Test-Retest Reliability and Cross Validation of the Functioning Everyday With a Wheelchair Instrument
ABSTRACT The purpose of this study was to establish the test-retest reliability and content validity of an outcomes tool designed to measure the effectiveness of seating-mobility interventions on the functional performance of individuals who use wheelchairs or scooters as their primary seating-mobility device. The instrument, Functioning Everyday With a Wheelchair (FEW), is a questionnaire designed to measure perceived user function related to wheelchair/scooter use. Using consumer-generated items, FEW Beta Version 1.0 was developed and test-retest reliability was established. Cross-validation of FEW Beta Version 1.0 was then carried out with five samples of seating-mobility users to establish content validity. Based on the content validity study, FEW Version 2.0 was developed and administered to seating-mobility consumers to examine its test-retest reliability. FEW Beta Version 1.0 yielded an intraclass correlation coefficient (ICC) Model (3,k) of .92, p < .001, and the content validity results revealed that FEW Beta Version 1.0 captured 55% of seating-mobility goals reported by consumers across five samples. FEW Version 2.0 yielded ICC(3,k) = .86, p < .001, and captured 98.5% of consumers' seating-mobility goals. The cross-validation study identified new categories of seating-mobility goals for inclusion in FEW Version 2.0, and the content validity of FEW Version 2.0 was confirmed. FEW Beta Version 1.0 and FEW Version 2.0 were highly stable in their measurement of participants' seating-mobility goals over a 1-week interval.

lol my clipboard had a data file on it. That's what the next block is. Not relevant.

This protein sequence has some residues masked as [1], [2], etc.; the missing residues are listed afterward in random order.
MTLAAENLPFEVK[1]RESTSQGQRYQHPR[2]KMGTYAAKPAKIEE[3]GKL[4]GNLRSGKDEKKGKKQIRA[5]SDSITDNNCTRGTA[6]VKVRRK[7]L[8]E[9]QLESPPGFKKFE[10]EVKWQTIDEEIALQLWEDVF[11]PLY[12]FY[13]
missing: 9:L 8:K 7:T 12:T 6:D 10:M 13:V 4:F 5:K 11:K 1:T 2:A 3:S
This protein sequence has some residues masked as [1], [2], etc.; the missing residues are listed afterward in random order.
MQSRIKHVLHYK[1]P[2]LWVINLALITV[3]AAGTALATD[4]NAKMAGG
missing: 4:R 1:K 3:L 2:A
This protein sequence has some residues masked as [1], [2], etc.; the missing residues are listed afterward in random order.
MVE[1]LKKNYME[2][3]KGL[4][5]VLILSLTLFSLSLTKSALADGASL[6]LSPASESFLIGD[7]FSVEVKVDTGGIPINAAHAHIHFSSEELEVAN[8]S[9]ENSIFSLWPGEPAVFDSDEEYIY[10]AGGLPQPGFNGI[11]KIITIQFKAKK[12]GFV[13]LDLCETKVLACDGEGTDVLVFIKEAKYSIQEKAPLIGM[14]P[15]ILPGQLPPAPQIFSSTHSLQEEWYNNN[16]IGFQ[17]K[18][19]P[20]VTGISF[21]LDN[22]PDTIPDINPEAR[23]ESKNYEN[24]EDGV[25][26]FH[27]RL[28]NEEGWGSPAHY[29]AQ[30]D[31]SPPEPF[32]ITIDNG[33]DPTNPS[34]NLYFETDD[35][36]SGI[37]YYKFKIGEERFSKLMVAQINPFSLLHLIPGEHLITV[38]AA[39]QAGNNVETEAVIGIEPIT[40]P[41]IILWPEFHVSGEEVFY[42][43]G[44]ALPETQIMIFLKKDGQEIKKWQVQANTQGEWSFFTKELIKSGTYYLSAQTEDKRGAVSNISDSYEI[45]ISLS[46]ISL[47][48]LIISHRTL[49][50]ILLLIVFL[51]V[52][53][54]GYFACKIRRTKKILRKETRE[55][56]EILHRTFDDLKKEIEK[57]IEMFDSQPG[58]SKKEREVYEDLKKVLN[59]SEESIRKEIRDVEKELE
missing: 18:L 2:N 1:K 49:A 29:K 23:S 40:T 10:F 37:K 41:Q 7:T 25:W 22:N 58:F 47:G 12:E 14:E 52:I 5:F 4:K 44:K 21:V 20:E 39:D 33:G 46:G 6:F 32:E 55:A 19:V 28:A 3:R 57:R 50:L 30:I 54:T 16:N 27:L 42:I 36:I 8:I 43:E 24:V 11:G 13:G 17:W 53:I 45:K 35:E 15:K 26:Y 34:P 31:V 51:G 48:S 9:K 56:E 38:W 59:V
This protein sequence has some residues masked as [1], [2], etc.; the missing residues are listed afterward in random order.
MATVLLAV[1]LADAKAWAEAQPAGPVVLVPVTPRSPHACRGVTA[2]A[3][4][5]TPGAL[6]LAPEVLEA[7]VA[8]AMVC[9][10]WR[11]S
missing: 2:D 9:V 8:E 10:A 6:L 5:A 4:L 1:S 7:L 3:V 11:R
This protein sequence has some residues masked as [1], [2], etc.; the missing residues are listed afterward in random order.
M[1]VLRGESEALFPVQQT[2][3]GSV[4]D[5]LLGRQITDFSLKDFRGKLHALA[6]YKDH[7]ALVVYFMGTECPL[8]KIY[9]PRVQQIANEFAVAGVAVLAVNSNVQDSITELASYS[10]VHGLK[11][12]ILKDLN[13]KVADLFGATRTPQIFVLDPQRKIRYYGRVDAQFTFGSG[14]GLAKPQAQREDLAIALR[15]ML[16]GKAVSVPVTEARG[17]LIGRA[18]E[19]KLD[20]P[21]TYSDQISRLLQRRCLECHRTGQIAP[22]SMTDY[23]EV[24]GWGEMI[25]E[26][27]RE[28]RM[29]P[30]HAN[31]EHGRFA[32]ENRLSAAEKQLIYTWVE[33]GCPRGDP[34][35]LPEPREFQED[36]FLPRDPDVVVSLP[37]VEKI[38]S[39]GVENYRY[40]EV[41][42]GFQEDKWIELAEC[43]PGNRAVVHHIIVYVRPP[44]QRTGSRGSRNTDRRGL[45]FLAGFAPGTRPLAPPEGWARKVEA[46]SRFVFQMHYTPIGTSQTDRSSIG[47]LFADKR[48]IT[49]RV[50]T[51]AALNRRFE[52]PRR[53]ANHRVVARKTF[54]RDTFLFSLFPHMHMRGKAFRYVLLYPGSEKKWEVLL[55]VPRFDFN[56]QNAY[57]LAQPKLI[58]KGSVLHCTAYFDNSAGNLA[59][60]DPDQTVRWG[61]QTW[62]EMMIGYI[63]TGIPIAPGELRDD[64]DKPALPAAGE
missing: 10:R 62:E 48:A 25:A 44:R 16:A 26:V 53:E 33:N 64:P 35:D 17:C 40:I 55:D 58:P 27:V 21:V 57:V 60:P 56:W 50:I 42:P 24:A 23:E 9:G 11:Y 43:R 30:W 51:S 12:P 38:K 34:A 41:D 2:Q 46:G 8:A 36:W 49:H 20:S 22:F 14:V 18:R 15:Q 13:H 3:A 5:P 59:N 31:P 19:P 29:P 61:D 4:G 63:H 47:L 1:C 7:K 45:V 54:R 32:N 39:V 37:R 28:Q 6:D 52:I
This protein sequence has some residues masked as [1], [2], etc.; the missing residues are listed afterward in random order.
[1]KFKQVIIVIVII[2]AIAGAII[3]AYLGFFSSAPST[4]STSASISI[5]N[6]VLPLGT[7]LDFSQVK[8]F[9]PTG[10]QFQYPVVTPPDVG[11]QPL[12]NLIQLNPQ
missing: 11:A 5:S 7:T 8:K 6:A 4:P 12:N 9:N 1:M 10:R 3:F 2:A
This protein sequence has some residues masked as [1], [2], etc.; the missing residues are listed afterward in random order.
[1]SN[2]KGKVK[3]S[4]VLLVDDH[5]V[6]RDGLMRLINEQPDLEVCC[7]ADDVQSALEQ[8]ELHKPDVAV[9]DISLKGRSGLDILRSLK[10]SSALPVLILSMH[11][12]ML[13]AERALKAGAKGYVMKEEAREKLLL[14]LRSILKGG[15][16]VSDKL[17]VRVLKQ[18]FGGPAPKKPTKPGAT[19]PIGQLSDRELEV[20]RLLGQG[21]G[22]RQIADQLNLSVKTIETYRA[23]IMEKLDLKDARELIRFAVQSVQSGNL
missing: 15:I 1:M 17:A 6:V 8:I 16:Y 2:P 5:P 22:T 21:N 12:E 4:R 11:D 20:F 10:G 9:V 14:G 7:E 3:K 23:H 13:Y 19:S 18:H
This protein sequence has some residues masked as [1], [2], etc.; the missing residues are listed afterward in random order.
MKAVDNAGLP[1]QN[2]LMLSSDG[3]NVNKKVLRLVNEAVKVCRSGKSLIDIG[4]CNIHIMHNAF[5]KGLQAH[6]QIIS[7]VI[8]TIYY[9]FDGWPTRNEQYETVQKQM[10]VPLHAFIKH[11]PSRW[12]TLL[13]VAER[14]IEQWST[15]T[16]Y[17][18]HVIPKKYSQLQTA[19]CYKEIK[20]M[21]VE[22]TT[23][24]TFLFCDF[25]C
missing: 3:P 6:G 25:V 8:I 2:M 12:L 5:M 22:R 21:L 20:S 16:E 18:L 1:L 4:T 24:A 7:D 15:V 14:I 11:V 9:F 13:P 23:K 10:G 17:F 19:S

Article: READING STATISTICS AND RESEARCH[show abstract] [hide abstract]
ABSTRACT: The book demonstrates the best and most conservative ways to decipher and critique research reports particularly for social science researchers. In addition, new editions of the book are always better organized, effectively structured and meticulously updated in line with the developments in the field of research statistics. Even the most trivial issues are revisited and updated in new editions. For instance, purchaser of the previous editions might check the interpretation of skewness and kurtosis indices in the third edition (p. 34) and in the fifth edition (p.29) to see how the author revisits every single detail. Theory and practice always go hand in hand in all editions of the book. Re-reading previous editions (e.g. third edition) before reading the fifth edition gives the impression that the author never stops ameliorating his instructional text writing methods. In brief, “Reading Statistics and Research” is among the best sources showing research consumers how to understand and critically assess the statistical information and research results contained in technical research reports. In this respect, the review written by Mirko Savić in Panoeconomicus (2008, 2, pp. 249-252) will help the readers to get a more detailed overview of each chapters. I cordially urge the beginning researchers to pick a highlighter to conduct a detailed reading with the book. A thorough reading of the source will make the researchers quite selective in appreciating the harmony between the data analysis, results and discussion sections of typical journal articles. If interested, beginning researchers might begin with this book to grasp the basics of research statistics, and prop up their critical research reading skills with some statistics package applications through the help of Dr. Andy Field’s book, Discovering Statistics using SPSS (second edition) published by Sage in 2005.The Turkish Online Journal of Distance Education. 01/2008;